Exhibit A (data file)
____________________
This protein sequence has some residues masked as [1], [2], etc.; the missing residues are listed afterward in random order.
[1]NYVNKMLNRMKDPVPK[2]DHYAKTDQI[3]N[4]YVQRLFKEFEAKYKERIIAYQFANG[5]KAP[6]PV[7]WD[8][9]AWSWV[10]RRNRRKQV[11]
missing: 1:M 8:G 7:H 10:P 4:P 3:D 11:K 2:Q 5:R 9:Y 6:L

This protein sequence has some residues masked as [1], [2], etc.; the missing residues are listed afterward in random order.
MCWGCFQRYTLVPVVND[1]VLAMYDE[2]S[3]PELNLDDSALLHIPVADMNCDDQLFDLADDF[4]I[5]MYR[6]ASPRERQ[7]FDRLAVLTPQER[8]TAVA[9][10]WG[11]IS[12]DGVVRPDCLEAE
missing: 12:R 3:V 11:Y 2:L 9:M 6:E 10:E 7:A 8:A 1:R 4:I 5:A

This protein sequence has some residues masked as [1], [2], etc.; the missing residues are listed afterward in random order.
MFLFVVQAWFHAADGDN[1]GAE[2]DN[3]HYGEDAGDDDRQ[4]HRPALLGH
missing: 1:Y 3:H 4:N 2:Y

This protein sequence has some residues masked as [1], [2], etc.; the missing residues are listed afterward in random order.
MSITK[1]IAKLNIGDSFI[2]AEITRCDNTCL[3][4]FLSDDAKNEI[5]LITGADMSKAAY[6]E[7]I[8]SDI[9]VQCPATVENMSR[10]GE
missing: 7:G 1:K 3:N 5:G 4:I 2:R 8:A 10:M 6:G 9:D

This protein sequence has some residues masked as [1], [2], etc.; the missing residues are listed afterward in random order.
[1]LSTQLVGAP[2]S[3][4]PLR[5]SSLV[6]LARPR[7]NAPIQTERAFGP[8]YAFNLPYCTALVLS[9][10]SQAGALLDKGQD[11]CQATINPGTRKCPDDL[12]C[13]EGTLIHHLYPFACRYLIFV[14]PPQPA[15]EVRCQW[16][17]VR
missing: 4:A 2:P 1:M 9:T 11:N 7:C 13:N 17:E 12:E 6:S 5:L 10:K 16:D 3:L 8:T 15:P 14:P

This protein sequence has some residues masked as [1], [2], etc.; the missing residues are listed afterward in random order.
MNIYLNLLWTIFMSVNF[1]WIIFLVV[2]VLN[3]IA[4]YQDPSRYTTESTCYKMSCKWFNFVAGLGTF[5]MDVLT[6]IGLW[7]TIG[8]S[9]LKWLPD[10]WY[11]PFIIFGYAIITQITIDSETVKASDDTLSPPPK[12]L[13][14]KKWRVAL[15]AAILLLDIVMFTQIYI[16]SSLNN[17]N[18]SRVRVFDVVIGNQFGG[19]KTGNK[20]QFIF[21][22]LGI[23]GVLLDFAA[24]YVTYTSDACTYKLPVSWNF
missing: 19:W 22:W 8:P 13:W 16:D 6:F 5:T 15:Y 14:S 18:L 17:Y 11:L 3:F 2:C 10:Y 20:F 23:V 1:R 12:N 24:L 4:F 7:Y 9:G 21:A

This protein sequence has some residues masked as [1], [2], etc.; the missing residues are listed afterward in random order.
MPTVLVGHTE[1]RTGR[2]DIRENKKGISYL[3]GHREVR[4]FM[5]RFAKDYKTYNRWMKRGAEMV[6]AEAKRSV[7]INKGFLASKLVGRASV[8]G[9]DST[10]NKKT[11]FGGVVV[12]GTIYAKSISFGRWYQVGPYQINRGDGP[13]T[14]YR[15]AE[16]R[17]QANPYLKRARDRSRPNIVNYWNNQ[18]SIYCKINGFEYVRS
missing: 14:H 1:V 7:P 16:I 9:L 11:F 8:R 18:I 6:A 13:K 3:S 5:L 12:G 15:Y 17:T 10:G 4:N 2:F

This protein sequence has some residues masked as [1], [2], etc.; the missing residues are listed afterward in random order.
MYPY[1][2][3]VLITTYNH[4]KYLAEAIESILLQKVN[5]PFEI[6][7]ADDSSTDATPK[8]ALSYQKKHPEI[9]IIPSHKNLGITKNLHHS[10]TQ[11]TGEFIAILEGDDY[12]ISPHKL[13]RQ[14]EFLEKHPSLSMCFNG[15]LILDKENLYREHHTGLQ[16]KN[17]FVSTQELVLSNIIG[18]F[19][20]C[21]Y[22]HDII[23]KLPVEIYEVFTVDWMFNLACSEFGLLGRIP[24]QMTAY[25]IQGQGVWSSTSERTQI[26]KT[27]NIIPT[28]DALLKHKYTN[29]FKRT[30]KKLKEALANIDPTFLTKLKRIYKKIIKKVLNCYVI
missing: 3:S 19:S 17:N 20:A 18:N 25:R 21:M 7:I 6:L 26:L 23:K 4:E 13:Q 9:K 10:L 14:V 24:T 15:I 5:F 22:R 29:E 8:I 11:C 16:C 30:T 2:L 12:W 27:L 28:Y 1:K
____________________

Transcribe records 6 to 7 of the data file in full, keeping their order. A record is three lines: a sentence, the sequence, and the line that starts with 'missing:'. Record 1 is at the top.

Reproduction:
This protein sequence has some residues masked as [1], [2], etc.; the missing residues are listed afterward in random order.
MNIYLNLLWTIFMSVNF[1]WIIFLVV[2]VLN[3]IA[4]YQDPSRYTTESTCYKMSCKWFNFVAGLGTF[5]MDVLT[6]IGLW[7]TIG[8]S[9]LKWLPD[10]WY[11]PFIIFGYAIITQITIDSETVKASDDTLSPPPK[12]L[13][14]KKWRVAL[15]AAILLLDIVMFTQIYI[16]SSLNN[17]N[18]SRVRVFDVVIGNQFGG[19]KTGNK[20]QFIF[21][22]LGI[23]GVLLDFAA[24]YVTYTSDACTYKLPVSWNF
missing: 19:W 22:W 8:P 13:W 16:D 6:F 5:T 15:Y 14:S 18:L 17:Y 11:L 3:F 2:C 10:Y 20:F 23:V 1:R 12:N 24:L 4:F 7:Y 9:G 21:A

This protein sequence has some residues masked as [1], [2], etc.; the missing residues are listed afterward in random order.
MPTVLVGHTE[1]RTGR[2]DIRENKKGISYL[3]GHREVR[4]FM[5]RFAKDYKTYNRWMKRGAEMV[6]AEAKRSV[7]INKGFLASKLVGRASV[8]G[9]DST[10]NKKT[11]FGGVVV[12]GTIYAKSISFGRWYQVGPYQINRGDGP[13]T[14]YR[15]AE[16]R[17]QANPYLKRARDRSRPNIVNYWNNQ[18]SIYCKINGFEYVRS
missing: 14:H 1:V 7:P 16:I 9:L 11:F 8:R 18:I 6:A 13:K 3:S 5:L 12:G 15:Y 17:T 10:G 4:N 2:F